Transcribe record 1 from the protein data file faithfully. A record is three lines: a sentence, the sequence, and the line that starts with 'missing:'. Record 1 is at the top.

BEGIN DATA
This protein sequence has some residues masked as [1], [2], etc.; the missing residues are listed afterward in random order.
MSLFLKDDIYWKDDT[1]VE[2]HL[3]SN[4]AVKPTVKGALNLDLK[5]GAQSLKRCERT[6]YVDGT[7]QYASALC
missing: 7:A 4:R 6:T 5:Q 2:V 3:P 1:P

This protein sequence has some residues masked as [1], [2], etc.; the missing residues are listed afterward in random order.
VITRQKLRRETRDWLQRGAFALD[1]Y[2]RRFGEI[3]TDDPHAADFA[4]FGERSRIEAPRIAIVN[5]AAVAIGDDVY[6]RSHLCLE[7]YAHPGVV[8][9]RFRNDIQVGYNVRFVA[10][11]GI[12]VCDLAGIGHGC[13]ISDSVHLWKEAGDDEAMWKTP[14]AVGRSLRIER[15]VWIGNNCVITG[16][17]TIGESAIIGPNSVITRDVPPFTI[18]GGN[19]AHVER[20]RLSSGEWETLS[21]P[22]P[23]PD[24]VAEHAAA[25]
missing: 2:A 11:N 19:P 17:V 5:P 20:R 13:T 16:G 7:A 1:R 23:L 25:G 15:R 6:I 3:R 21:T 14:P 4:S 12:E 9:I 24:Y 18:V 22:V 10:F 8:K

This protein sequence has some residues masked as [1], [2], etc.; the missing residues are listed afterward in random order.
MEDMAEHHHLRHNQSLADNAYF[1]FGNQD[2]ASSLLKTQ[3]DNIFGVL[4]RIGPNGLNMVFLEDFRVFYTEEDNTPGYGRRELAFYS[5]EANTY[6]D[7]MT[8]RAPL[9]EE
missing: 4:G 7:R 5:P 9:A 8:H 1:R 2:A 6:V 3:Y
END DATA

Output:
This protein sequence has some residues masked as [1], [2], etc.; the missing residues are listed afterward in random order.
MSLFLKDDIYWKDDT[1]VE[2]HL[3]SN[4]AVKPTVKGALNLDLK[5]GAQSLKRCERT[6]YVDGT[7]QYASALC
missing: 7:A 4:R 6:T 5:Q 2:V 3:P 1:P